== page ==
Hamsterley Forest, County Durham: A new generation is hatching. This ant metropolis will be home to at least 100,000 by midsummer
Had I stood this close to the wood ants’ nest on one of last spring’s warm days, some aggressive defenders would already be climbing my trousers and biting me. Their domed nest, thatched with Sitka spruce needles, stretches for over six feet down the bank beside the forest trail. Had this been a hot summer afternoon, the seething crowd of workers on its peak would resemble boiling black volcanic lava, trickling down the slope as they set out on foraging expeditions.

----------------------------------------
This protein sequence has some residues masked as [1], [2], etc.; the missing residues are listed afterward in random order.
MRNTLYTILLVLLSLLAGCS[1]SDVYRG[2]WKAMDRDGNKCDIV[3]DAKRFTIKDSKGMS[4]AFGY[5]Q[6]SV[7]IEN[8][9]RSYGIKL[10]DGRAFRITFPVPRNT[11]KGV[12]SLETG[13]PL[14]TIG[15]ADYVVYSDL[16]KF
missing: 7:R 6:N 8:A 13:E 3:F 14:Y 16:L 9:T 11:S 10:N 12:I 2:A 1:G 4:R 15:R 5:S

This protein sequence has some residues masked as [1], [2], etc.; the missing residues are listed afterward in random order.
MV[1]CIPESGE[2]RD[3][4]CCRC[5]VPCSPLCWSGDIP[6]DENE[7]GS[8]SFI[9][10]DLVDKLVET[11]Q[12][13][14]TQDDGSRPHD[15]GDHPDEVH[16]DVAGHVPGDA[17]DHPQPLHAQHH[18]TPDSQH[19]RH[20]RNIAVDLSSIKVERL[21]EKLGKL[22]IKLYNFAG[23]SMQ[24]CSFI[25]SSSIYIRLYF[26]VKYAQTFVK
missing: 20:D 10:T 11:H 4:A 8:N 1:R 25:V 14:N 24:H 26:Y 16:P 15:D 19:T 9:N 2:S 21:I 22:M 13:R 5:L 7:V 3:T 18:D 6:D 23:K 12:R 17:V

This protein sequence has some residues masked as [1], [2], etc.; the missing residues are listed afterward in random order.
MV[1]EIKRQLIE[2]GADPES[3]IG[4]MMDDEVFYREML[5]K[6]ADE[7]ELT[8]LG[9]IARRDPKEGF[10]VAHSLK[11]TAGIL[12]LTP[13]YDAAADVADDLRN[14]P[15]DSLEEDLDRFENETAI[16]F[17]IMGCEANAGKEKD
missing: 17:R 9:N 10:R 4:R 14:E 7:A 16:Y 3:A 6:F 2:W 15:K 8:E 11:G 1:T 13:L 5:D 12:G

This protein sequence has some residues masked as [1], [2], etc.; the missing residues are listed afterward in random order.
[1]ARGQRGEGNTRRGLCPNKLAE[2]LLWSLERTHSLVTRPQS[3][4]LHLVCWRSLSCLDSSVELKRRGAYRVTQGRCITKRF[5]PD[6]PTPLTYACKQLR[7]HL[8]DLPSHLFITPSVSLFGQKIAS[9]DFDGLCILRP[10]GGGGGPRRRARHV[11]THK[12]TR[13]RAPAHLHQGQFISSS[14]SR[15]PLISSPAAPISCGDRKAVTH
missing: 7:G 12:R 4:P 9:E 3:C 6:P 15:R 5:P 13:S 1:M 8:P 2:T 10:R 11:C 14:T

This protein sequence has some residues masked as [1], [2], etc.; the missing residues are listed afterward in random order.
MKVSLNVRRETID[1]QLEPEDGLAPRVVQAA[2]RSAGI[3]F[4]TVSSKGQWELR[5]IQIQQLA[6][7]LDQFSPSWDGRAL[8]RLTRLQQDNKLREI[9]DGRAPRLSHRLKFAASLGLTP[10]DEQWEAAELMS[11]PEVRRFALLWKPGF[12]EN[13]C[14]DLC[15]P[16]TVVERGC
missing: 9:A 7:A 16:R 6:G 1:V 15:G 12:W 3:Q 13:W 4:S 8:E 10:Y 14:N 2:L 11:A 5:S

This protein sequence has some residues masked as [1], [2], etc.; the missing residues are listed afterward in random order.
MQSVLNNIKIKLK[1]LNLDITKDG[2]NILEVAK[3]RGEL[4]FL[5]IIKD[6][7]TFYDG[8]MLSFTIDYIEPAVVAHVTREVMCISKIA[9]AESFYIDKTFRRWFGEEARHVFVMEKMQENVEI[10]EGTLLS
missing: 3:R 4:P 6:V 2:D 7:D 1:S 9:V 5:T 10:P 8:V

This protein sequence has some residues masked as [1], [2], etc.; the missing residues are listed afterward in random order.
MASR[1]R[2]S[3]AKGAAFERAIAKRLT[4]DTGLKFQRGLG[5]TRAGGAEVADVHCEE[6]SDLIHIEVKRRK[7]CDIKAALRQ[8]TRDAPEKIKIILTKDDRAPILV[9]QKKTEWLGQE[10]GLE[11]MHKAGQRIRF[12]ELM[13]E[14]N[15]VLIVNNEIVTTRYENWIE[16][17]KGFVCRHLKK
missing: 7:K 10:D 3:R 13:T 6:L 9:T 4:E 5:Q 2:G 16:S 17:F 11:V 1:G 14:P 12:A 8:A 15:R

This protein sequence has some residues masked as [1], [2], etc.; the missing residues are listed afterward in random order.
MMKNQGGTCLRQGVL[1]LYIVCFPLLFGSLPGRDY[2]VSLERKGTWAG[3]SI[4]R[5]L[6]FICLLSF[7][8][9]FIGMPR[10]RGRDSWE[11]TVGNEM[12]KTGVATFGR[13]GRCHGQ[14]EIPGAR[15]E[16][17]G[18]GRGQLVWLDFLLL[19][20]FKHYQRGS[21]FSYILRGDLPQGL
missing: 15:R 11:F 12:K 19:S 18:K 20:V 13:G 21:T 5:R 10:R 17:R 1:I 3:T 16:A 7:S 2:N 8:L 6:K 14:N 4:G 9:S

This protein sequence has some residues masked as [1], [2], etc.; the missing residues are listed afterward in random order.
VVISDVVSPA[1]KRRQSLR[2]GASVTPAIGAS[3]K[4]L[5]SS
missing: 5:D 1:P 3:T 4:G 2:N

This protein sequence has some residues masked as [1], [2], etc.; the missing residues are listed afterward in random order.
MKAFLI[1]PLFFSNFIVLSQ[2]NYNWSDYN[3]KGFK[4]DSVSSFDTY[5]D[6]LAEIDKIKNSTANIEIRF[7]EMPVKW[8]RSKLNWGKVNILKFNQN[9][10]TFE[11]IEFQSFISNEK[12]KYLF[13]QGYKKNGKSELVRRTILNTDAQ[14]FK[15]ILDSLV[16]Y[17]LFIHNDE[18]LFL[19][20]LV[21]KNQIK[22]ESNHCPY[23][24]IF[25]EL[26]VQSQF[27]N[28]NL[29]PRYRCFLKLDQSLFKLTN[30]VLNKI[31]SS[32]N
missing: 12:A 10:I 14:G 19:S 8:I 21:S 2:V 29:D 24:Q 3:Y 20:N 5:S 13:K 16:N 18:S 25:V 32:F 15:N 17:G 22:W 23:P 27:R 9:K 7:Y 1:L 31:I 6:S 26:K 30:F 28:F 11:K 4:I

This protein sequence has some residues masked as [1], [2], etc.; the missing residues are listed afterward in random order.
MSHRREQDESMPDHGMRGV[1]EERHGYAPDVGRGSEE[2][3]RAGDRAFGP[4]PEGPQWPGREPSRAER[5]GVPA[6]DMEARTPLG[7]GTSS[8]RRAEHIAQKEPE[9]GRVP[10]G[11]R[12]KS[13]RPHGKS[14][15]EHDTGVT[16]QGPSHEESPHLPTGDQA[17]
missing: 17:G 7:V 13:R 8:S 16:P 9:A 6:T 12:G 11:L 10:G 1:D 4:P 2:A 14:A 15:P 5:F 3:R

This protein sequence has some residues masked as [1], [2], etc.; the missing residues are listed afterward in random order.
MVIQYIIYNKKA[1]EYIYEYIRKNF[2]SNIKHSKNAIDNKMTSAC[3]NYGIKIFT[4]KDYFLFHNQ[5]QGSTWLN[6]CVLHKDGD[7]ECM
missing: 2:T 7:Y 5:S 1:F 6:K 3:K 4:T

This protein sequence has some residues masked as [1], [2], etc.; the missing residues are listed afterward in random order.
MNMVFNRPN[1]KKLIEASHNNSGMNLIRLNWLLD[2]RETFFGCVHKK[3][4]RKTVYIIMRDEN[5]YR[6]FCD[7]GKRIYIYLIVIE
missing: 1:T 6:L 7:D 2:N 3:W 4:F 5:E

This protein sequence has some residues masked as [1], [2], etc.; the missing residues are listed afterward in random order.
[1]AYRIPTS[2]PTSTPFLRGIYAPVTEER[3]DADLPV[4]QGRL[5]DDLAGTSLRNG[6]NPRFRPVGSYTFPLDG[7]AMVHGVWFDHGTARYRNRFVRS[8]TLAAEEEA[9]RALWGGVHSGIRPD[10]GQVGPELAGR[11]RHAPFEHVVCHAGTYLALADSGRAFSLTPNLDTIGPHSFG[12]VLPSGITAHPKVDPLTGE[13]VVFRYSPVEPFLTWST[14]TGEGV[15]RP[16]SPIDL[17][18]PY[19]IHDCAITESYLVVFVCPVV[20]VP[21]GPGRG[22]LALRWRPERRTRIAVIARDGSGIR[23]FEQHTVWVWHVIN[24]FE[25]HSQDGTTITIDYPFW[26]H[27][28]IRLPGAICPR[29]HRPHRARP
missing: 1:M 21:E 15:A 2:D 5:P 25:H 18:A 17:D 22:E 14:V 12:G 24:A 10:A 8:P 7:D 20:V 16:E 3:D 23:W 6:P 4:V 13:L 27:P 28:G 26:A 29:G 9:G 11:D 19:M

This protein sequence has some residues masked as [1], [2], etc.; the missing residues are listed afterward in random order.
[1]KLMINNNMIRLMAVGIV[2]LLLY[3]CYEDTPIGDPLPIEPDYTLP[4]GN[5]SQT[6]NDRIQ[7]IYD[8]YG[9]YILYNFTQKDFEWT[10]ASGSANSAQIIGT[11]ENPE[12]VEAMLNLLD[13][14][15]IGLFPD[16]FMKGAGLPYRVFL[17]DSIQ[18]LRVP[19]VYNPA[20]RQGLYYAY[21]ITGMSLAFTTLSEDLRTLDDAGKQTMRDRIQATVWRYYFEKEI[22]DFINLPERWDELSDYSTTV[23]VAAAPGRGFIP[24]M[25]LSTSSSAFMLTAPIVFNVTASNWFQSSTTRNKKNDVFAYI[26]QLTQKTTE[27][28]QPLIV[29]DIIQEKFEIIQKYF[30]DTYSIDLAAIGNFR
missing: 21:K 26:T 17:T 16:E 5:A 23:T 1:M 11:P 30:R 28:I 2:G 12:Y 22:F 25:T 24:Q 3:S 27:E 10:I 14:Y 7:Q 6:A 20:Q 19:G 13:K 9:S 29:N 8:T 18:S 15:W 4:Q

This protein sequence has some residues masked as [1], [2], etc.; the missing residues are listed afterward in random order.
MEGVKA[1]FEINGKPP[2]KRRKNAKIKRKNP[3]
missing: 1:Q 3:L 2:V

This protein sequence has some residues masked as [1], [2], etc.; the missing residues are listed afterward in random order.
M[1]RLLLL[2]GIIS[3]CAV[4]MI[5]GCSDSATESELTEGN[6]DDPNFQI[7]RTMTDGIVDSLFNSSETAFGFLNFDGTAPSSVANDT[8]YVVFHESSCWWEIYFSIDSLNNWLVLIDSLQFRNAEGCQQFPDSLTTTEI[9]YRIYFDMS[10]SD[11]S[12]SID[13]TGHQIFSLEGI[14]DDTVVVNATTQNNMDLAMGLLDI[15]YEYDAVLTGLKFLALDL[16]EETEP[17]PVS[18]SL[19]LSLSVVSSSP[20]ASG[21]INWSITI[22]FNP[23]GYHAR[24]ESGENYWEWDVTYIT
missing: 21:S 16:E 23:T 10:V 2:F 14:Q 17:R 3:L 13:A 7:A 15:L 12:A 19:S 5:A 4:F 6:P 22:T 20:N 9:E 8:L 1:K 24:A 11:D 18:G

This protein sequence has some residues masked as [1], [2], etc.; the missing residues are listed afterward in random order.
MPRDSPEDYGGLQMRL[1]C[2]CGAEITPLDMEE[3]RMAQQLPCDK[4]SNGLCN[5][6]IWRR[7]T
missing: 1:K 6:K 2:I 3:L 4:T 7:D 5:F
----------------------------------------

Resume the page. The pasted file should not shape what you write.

But this morning – cold and wet again – just a few score occupants are scattered over its surface, busy with housekeeping. A chance to have a good look at the astonishing instinctive social organisation of these predatory ants, introduced to control conifer insect pests.